Grounds to Sue? Machine Translation and the Law

On top of all their other responsibilities, lawyers are bound to take reasonable steps for enabling communications with clients who might be dealing with language barriers. This was established in an official recommendation issued through a Formal Opinion released by the American Bar Association (ABA) in October 2021.

This is a two-way requirement. Counsel must make ‘every effort’ to ensure that clients with limited English proficiency have enough information to participate effectively in decisions on their own representation, while also ensuring that legal advisers can obtain adequate information from their clients.

In this context, lawyers facing language barriers must deploy the technical resources needed to ensure clear lines of communication. Traditionally, translators (for written documents) and interpreters (for oral communication) are called in as required, often Court-certified and paid by the legal system. A third leg has recently been added to this linguistic support: machine translation (MT), as acknowledged by the ABA:

” … a lawyer should arrange for communications to take place through an impartial interpreter or translator, capable of comprehending and accurately explaining the legal concepts involved, and who will assent to and abide by the lawyer’s duty of confidentiality. The lawyer also should use other assistive or language-translation technologies, when necessary.” (emphasis added)
Formal Opinion 500, 2021: Language Access in the Client-Lawyer Relationship

Lawsuits Lost in Translation …

The decision on whether or not to summon a linguist lies with the lawyer. However, the ABA recommends that its members act with an abundance of caution. This often means convincing clients with limited English skills that relying on bilingual friends or relatives is not an effective way of dealing with complex legal matters that often use technical terminology.

A hostage to exact wording, international litigation may be won or lost through unclear testimony or clumsy contracts, where even a misplaced comma can cost millions of dollars. Here are four very expensive translation mistakes:

  • Ecuador paid USD 1.76 billion to Occidental Petroleum Corporation for breaching a farmout agreement, due largely to ill-translated documents and judgments.
  • Baby formula blooper cost Mead Johnson around USD 10 million in recalled packs with incorrect instructions in Spanish;
  • Intoxicated is not intoxicado: a mistranslation of the Spanish word for food poisoning led to a USD 71 million malpractice settlement for a quadriplegic teenager;

and How to Avoid Them

All of these disastrous consequences could have been avoided, if the initial translations had been properly prepared by qualified professionals. The difference in price of a few dollars per page or per hour is negligible, but the difference in probable outcomes is glaringly obvious.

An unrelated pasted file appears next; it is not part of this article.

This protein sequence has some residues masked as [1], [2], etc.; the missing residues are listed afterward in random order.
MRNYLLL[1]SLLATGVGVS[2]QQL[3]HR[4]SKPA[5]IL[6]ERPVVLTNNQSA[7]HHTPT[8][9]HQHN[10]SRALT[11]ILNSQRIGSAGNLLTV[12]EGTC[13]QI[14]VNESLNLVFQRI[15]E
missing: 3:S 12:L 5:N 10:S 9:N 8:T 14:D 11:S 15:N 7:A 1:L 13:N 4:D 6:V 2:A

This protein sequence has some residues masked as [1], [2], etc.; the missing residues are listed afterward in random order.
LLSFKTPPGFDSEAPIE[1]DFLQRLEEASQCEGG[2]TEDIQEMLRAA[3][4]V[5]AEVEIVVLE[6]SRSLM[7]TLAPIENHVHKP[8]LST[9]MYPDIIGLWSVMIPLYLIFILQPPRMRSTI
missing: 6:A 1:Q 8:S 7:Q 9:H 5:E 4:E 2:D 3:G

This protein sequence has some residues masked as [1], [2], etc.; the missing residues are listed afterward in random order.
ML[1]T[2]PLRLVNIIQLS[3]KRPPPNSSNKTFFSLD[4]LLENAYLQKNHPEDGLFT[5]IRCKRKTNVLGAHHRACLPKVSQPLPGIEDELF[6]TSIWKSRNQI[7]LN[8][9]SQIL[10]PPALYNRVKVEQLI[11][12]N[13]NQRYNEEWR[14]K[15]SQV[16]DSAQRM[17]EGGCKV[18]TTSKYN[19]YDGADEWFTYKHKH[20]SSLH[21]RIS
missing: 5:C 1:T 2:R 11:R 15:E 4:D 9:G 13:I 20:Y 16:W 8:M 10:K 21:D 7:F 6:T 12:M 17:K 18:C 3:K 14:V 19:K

The surest way to avoid costly translation mistakes like these is to make sure that important documents and crucial conversations are translated by certified professionals who are not only bilingual, but also bicultural. This is where a certified language service provider (LSP) like Trusted Translations is worth its weight in gold. Working only with qualified bilingual linguists, every word is checked against the original text, ensuring flawless accuracy.

Law, Language, and Loopholes

For legal translations, precision is vital. Not only must translators comply with the rules of the target language, they must also understand the structure of the other legal system as well. This means having a reasonable familiarity with legal concepts and precepts, seeking parallels and adding explanatory notes whenever necessary.

Translation tasks become even more complex when bridging the gaps between widely varying cultures and legal systems. In the West, legislations underpinned by the Napoleonic Code or Roman Law are very different from Civil or Customary Law. Elsewhere in the world, many countries have legal systems subject to strict religious tenets, while others are steered by tribal traditions. Even non-verbal indicators may be involved, including gestures, trade dress, and images (like street signs).

Pitfalls and Perils of Machine Translation

A recent (2021) translation payment decision handed down by a Polish Court raised two significant issues (among several others) related to machine translation:

  • Quality: The Court found the translation (machine translated and purportedly post-edited) unfit for professional use, with negligent and incomplete post-editing;
  • Confidentiality: Using Google Translate constituted a gross violation of contractual provisions on confidentiality, breaching the intellectual property rights held by the client.

Penny Wise and Pound Foolish

The conclusion seems clear: When it comes to translation, there are no shortcuts or bargains. Ranging from catastrophic to comic, the risks involved in poor translations always outweigh the benefits. Invariably, the entire job must be redone by a certified professional and reviewed by a professional agency, which means doubling up (at least) on time and costs.

Takeaway: The smart decision is to play safe and stay professional, getting customized quotes for every job from experienced language service providers.